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  • Renata Joseph

Strength in Weakness


Many of us in ministry or social work/development work struggle with what's called a Savior complex. We see the hurt in the world and can sometimes believe it's up to us to save it. Mahatma Gandhi famously said, "BE the change you want to see in the world." I agree with that wholeheartedly. It becomes a problem when we think that we have the answers without fully understanding the context of the culture or person we are trying to help. Even worse is to lose sight of the problems and weaknesses we have in ourselves, while focusing on "fixing" those around us.


Matthew 7:3-5 says, “Why do you look at the speck of sawdust in your brother’s eye and pay no attention to the plank in your own eye? How can you say to your brother, ‘Let me take the speck out of your eye,’ when all the time there is a plank in your own eye? You hypocrite, first take the plank out of your own eye, and then you will see clearly to remove the speck from your brother’s eye."


I love this passage because it calls out the sin of hypocrisy in me. It causes me to step back and look at myself; to take inventory of the things that blind me to my own shortcomings. If I am going to "be the change" I need to have an honest understanding of both my strengths and weaknesses.


Coming to Belize, there's equal parts opportunity to put on my Savior cape and parade through the streets and equal parts opportunity to curl up in a ball overwhelmed. There's beauty in that balance. I don't ever want to fly in to save the day, only to discover I'm wearing the Emperor's New Clothes. I need advisors and friends who will show me the truth, even if it knocks me down a peg.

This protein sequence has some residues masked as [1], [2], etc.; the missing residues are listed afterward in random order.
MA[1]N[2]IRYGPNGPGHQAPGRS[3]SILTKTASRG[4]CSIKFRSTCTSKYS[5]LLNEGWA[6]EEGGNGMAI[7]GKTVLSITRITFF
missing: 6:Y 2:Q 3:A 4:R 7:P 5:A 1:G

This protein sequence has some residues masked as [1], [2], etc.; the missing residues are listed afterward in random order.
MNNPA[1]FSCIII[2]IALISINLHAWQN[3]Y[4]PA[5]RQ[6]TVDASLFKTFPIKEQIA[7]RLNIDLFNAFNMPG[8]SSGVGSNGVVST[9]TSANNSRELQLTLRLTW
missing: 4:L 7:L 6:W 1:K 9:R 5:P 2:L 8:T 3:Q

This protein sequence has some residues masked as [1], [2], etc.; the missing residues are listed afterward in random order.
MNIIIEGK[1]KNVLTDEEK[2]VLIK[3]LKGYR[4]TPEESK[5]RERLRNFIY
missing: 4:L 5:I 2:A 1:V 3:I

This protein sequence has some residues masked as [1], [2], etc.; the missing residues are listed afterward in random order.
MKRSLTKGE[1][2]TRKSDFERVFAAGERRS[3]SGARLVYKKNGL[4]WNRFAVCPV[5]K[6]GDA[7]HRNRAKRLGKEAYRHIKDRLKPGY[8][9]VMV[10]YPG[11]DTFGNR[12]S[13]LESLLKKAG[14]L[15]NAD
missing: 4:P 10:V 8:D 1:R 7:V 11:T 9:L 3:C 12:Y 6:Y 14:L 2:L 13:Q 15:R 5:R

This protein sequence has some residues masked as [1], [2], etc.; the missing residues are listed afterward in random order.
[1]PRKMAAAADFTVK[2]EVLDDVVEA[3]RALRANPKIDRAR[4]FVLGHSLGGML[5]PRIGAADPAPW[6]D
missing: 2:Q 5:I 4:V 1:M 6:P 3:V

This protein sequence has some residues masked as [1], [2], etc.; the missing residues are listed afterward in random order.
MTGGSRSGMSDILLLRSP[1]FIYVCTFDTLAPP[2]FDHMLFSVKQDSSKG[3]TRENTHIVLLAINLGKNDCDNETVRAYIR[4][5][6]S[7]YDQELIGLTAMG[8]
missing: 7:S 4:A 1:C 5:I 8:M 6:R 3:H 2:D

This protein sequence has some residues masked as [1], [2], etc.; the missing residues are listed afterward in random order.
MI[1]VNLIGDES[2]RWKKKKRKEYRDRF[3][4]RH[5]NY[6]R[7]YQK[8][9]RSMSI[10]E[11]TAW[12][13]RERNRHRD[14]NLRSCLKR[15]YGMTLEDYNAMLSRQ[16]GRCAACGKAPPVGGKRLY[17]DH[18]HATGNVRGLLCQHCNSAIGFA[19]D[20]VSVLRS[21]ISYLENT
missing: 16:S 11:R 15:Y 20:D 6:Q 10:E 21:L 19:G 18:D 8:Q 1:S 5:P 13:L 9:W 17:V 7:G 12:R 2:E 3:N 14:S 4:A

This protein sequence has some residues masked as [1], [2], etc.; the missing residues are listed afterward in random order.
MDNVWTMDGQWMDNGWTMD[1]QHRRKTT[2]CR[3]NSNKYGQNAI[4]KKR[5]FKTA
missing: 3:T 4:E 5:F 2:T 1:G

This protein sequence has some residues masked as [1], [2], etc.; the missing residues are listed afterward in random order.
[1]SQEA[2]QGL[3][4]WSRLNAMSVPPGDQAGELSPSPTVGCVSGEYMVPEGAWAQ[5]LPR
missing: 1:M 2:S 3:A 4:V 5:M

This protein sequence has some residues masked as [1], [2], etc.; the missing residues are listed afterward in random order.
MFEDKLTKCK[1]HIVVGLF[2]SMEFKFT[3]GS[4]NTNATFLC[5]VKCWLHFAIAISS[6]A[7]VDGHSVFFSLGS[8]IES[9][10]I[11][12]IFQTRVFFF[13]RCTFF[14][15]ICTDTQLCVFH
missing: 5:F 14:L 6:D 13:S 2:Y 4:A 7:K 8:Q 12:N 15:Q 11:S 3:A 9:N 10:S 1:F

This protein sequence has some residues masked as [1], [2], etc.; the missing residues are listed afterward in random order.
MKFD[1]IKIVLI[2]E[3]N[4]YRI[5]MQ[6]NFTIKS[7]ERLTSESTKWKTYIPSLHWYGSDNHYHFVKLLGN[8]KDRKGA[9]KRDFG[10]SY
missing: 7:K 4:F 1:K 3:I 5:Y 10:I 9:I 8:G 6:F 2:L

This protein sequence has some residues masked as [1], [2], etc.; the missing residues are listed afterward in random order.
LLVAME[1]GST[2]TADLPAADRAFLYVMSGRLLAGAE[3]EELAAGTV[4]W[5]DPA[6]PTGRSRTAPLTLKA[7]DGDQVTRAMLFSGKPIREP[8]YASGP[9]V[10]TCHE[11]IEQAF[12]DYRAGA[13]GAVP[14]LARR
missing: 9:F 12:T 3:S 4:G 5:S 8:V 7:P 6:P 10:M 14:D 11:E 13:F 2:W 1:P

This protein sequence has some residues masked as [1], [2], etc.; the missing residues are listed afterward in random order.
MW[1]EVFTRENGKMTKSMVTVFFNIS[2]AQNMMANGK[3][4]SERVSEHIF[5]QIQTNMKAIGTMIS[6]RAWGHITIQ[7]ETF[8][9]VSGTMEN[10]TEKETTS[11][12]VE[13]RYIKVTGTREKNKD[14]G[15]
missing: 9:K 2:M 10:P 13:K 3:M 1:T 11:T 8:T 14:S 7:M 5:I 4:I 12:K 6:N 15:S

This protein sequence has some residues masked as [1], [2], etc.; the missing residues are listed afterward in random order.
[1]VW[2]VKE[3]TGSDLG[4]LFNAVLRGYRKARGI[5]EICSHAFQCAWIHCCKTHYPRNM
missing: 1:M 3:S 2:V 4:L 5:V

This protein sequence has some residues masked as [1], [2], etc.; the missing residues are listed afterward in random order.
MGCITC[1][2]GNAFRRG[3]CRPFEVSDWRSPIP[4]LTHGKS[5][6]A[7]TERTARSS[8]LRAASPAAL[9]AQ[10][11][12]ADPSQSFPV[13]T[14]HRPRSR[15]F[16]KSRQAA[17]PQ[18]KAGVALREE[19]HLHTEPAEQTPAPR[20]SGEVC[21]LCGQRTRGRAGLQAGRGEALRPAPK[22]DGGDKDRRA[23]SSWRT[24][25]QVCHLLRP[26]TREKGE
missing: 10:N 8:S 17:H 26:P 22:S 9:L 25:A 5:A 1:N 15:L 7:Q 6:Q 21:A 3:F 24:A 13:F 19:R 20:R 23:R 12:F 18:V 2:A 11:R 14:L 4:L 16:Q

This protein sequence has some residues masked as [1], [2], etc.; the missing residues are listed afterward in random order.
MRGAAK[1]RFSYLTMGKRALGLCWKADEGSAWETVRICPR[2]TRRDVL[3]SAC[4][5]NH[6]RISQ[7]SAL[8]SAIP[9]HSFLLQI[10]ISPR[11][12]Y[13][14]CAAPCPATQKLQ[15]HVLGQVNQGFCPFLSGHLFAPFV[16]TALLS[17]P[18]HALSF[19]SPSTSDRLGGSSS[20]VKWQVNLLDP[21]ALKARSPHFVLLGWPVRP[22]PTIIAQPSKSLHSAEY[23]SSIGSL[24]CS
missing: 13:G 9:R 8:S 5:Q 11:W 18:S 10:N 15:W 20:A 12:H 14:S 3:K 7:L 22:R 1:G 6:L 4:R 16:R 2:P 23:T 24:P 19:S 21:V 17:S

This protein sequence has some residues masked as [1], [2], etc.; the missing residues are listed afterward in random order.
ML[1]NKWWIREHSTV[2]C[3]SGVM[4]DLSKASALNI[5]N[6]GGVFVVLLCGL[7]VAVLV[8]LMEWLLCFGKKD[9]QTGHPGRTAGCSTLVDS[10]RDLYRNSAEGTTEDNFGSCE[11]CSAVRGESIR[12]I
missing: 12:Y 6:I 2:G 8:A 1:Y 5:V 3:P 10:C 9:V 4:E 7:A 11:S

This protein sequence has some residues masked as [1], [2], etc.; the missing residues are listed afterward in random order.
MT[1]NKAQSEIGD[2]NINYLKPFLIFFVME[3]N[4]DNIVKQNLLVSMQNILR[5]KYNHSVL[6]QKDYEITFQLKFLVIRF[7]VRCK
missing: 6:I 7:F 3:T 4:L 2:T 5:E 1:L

Eddie and I have been so blessed in recent weeks to see a small circle of Belizean friends forming around us. They are neighbors, church members and fellow ministers who we've shown our weakness to and who have leaned in to become a source of strength. There are plenty of things we need help with, between navigating schools, real estate, culture and politics. By being vulnerable and asking for help, we are gaining so much from their wisdom and generosity.


Even more importantly, we are establishing relationships where we're not pretending to be invincible. We are saying from the get-go that we need others' strength to lift us when we're down and we need others to point out our blind spots too. Maybe when we take turns being strong for others and accepting their support, we will have the longevity and authenticity to be the change we want to see.



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